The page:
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Architect Of Paris Attacks Was Killed In Raid, French Authorities Say

This undated image made available in the Islamic State's English-language magazine Dabiq, shows Belgian Abdelhamid Abaaoud, who French authorities say was killed in a raid on Wednesday.
/ Militant photo via AP
Militant photo via AP
This undated image made available in the Islamic State's English-language magazine Dabiq, shows Belgian Abdelhamid Abaaoud, who French authorities say was killed in a raid on Wednesday.

The suspected architect of the Paris attacks was killed during a violent police raid conducted by French authorities in the Paris suburb of Saint-Denis on Wednesday, French authorities say.

Abdelhamid Abaaoud was a Belgian national in his late 20s. Authorities believe that Abaaoud was close to Islamic State leader Abu Bakr al Baghdadi.

During a press conference, Minister of the Interior Bernard Cazeneuve said that Abaaoud was believed to be responsible for planning many of the Islamic State attacks in Europe.

Of the six planned attacks that have been foiled in France, he said, Abaaoud was believed to have been involved in four of them. Authorities believe he orchestrated the the three teams that attacked six locations across Paris and killed 129 people.

Announcing his death, Cazeneuve said that as promised, "the Republic is doing everything it can to destroy terrorism."

The Saint-Denis raid on Wednesday were bloody and violent. Police fired more than 5,000 rounds and one suspect — presumed to be a woman — detonated a suicide vest. Another suspect, whom we can now assume was Abaaoud, was killed by either gunfire or a grenade explosion during the confrontation with police.

Yesterday, authorities said because of the carnage, forensic evidence had to be used to identify the dead. Today, Paris Prosecutor François Molins said that Abaaoud's was identified using fingerprints.

As we've reported, until recently authorities believed that Abaaoud was issuing orders from Syria. Cazeneuve said that authorities knew that he had left for Syria in 2014, but they had no indication that he had come back to Europe.

However, three days after the Paris attacks on Nov. 16, Cazeneuve said they received a tip from an "intelligence service outside of Europe," saying they had picked up signals that Abaaoud had passed through Greece. Authorities across the world knew, he said, that an international warrant had been issued for Abaaoud's arrest. The implication there is that somehow Abaaoud's presence in Europe had fallen through the cracks.

Cazeneuve added that he has called for a meeting with other European countries to talk about ways they can bolster cooperation on border controls and the fight against weapons trafficking.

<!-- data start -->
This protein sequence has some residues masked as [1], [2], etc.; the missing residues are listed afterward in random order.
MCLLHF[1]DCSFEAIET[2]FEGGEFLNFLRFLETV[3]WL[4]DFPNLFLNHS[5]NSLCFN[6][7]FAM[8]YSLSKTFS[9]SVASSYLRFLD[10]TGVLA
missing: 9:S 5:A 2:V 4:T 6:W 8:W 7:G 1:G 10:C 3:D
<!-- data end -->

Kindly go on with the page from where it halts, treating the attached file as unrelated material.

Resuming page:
"Things are not going far enough. Things are not moving fast enough," Cazeneuve said. "Europe owes it to all the victims of terrorism to act."

NPR's Dina Temple-Raston reports that the fate of Salah Abdeslam, whom police say was a key operative in the attacks, is still unknown. Another unidentified suspect may also still be on the loose.

Meanwhile, in Belgium, police conducted raids at six locations across Brussels, including some in the Molenbeek suburb, which has become notorious for producing radicalized youth.

NPR's Peter Kenyon reports that officials say they are looking for associates of Bilal Hadfi, one of the Islamist attackers who died during the Paris killings on Friday. Hadfi was one of two terrorists who detonated explosive vests just outside a packed stadium in north Paris.

This is a breaking news story, we'll update this post with the latest as we get it, so make sure to refresh this page.

Update at 8:11 a.m. ET. Lower House Votes To Extend State Of Emergency:

France's National Assembly approved President Hollande's request to extend the state of emergency in the country by three months. The measure still has to be approved by the Senate.

As NPR's Lauren Frayer reports, the state of emergency allows the government to:

  • Put anyone deemed "dangerous" or a public threat under house arrest .
  • Carry out a search at anytime. If it is a considered a "public danger," they could do it without a warrant from a judge.
  • Implement a curfew.
  • Ban public gatherings.
  • Establish "protection/security zones."
  • Copyright 2021 NPR. To see more, visit https://www.npr.org.

    Eyder Peralta is NPR's East Africa correspondent based in Nairobi, Kenya.